Support for the plan to shut down Nevada State Prison appeared to gain some traction among lawmakers touring the historic institution Tuesday.
“I’m leaning toward it’s a logical decision,” said Assembly Judiciary Chairman William Horne, D-Las Vegas, following the two-hour tour of the historic prison on Fifth Street.
The previous director of corrections Howard Skolnik tried twice to shut down the prison, the state’s oldest and most labor intensive institution. Lawmakers including Horne and Senate Majority Leader Steven Horsford, D-Las Vegas, objected not only to the loss of nearly 200 jobs in the Carson City area but to what they argued was an ill-
conceived and vague plan with estimated savings that seemed to change with every presentation.
Skolnik’s replacement Greg Cox, however, said he has much firmer numbers and a more detailed plan. His estimate is closing the prison would save $16.1 million over the biennium, primarily in salaries and benefits to the correctional workers who now staff the prison.
Cox said while the prison takes almost 200 employees to operate and manages more than 700 inmates, the new, vacant units at High Desert Prison in Southern Nevada would require only 59 officers to handle 672 inmates.
He said if lawmakers act soon and give him until Oct. 31 to shutter the prison, he can dramatically reduce the number of layoffs to as few as 30.
“The numbers do make a little more sense than last time,” said Horne. “There’s a better plan in place to absorb the inmates.”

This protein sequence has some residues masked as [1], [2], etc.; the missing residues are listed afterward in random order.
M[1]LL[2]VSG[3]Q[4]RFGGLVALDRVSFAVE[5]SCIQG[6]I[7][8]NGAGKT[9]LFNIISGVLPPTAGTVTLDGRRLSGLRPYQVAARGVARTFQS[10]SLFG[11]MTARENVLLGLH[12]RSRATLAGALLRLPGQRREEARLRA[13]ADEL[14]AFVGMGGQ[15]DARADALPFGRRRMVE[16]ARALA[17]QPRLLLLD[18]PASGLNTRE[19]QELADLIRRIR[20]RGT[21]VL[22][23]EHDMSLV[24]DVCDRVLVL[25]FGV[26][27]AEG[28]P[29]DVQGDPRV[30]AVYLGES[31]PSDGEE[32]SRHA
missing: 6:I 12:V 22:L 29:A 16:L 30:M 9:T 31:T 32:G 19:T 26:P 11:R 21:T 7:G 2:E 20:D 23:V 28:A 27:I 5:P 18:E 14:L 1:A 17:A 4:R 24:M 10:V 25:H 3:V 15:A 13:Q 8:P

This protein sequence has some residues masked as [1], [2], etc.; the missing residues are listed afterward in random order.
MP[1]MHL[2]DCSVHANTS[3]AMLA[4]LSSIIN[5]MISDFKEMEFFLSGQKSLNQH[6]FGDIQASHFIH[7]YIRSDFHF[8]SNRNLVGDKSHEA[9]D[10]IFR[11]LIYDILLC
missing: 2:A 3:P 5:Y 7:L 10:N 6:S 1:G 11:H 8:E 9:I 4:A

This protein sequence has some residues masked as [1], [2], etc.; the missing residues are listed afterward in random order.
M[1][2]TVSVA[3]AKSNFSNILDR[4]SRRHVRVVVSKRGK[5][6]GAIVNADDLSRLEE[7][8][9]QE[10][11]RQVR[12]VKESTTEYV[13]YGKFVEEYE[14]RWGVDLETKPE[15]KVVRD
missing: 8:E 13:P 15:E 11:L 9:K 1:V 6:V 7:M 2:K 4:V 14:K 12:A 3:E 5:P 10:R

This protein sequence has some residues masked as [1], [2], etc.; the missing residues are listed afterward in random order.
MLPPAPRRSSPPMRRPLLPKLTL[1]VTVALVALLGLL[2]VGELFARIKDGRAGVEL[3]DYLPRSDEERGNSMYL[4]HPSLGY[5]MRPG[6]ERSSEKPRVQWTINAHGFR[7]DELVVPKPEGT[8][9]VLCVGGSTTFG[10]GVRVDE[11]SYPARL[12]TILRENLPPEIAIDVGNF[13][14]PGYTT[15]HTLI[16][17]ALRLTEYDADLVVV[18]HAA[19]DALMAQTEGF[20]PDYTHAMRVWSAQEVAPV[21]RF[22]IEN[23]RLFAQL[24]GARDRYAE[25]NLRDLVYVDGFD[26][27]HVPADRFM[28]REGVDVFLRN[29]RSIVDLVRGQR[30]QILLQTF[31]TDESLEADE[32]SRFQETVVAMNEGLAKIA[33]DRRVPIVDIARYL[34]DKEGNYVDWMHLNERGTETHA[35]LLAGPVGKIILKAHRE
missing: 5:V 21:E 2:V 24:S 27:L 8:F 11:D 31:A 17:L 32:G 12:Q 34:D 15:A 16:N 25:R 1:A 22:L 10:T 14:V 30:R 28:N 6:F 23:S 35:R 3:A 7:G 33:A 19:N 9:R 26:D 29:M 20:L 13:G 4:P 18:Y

Gene Columbus representing the correctional workers said the union still opposes that move because, with one less medium security institution, the system would “lose flexibility, the ability to manage inmates.” He said that increases the chances of inmates who shouldn’t be housed in close proximity being able to get to each other and cause problems for other inmates and staff.
Several other members of the Judiciary Committee said they too support the plan including Republicans Richard McArthur of Las Vegas, Ira Hansen of Reno and Kelly Kite of Douglas County.
“I can’t argue with the facts they gave us when we’ve got a new prison with empty beds,” said Kite.
Hansen said he agrees with closing it: “We’re in such a financial mess that every penny needs to be accounted for.”
He suggested the state might recoup some money from the institution by turning the oldest parts of it, built in the 1800s, into a museum.